But in this global world, there is a lot of pressure on Korea to act like established Western nations too, so if they start adopting a good policy or a disastrous one, the same thing might eventually start to happen in Korea as well. During the economic crisis of 1997 and 1998, for example, there was a lot of pressure on Korea by the so-called "developed economies" to start privatizing everything from utilities to rail networks, which might have undermined the country's ability to provide cheap transportation for the masses, one of the things I love about Korea.
And from what I'm reading from the likes of Paul Krugman, It would not be good at all for Korea to follow the path of austerity, which he blames for prolonging and worsening Europe's economic crisis and even the United States' economic woes. The crux of his argument is that support for austerity is based on faulty data and reasoning, and it is an idea promoted by conservatives who don't see the value in government programs in the first place.
Here's an excerpt from his article in the New York Times:
And there’s a reason for that association: U.S. conservatives have long followed a strategy of “starving the beast,” slashing taxes so as to deprive the government of the revenue it needs to pay for popular programs.Take heed. Austerity may be killing us, metaphorically and (in some cases) even literally.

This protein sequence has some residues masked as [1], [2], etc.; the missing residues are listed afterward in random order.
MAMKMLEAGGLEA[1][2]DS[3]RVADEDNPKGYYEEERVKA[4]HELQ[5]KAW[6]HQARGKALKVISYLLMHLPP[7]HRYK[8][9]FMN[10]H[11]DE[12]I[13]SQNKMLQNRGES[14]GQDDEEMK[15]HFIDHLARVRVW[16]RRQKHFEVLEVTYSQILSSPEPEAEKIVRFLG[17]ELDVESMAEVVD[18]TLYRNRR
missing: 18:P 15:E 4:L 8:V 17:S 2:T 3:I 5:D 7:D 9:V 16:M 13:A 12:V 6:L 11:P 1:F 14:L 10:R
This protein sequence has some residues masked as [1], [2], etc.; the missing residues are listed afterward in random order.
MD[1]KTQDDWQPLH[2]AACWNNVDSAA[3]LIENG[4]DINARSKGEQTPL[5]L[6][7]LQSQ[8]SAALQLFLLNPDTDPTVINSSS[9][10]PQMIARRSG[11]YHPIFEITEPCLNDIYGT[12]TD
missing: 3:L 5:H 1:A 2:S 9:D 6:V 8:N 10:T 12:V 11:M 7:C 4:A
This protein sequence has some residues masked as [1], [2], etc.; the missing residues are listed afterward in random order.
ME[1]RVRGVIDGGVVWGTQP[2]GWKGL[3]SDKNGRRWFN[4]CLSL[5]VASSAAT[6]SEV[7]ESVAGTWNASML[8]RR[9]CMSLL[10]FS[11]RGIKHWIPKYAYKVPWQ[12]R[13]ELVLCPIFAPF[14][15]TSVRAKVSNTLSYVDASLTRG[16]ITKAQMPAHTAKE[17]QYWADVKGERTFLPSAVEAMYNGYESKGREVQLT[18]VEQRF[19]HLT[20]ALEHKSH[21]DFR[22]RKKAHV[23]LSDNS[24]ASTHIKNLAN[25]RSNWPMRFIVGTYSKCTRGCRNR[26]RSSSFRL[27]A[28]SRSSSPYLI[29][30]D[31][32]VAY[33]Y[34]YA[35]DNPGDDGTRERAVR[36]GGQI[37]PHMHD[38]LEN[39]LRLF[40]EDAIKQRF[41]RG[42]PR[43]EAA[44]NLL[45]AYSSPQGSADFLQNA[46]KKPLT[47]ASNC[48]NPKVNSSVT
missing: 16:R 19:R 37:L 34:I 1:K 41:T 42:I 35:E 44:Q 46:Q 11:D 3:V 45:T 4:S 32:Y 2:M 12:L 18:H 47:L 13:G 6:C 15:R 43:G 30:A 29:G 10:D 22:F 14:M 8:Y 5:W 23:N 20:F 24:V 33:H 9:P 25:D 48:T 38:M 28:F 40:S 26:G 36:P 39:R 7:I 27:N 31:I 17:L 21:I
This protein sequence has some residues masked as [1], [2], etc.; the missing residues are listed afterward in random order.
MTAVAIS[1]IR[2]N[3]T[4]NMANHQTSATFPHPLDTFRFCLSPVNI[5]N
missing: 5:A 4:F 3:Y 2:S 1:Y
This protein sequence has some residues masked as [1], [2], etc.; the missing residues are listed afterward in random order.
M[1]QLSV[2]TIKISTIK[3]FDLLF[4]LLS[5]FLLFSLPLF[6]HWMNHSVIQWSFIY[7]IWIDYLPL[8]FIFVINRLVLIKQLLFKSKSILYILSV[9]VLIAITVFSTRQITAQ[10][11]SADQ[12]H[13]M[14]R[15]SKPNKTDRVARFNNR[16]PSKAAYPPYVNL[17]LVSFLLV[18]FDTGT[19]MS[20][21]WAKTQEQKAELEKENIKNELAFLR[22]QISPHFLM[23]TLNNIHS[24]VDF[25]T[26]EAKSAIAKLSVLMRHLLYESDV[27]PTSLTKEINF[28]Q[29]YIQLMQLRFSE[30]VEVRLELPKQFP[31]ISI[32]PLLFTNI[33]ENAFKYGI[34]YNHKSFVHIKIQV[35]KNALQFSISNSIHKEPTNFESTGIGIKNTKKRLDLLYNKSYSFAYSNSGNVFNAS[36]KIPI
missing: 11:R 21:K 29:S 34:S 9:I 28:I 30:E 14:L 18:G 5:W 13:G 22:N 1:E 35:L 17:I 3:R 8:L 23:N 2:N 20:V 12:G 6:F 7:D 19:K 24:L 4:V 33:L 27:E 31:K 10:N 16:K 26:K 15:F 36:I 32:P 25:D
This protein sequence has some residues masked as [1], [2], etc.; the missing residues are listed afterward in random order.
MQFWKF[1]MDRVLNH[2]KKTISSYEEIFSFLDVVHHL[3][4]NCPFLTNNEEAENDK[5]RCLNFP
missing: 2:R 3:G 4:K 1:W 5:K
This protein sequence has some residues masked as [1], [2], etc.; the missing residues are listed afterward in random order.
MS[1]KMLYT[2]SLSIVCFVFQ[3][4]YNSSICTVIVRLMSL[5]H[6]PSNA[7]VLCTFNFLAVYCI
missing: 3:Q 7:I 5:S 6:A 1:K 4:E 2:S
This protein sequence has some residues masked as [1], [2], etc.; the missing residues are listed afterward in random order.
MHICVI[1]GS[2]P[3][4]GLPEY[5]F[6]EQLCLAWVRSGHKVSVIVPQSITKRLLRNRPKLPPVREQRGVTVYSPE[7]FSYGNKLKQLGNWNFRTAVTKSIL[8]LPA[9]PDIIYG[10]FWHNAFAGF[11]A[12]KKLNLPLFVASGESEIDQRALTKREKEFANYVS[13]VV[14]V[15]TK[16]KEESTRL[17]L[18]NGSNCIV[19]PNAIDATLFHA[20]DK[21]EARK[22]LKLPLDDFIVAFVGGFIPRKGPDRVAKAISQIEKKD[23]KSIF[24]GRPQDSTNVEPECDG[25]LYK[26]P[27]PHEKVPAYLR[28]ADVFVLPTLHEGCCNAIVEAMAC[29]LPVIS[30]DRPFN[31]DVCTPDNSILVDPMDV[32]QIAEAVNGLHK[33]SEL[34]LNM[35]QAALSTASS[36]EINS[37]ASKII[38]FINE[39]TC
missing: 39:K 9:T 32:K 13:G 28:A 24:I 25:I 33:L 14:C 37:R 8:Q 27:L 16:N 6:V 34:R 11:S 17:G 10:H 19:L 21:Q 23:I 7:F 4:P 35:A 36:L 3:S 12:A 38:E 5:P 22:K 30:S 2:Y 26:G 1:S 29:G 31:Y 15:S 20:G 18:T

The funny thing is that right now these same hard-line conservatives declare that we must not run deficits in times of economic crisis. Why? Because, they say, politicians won’t do the right thing and pay down the debt in good times. And who are these irresponsible politicians they’re talking about? Why, themselves.
To me, it sounds like a fiscal version of the classic definition of chutzpah — namely, killing your parents, then demanding sympathy because you’re an orphan. Here we have conservatives telling us that we must tighten our belts despite mass unemployment, because otherwise future conservatives will keep running deficits once times improve.
Put this way, of course, it sounds silly. But it isn’t; it’s tragic. The disastrous turn toward austerity has destroyed millions of jobs and ruined many lives. And it’s time for a U-turn.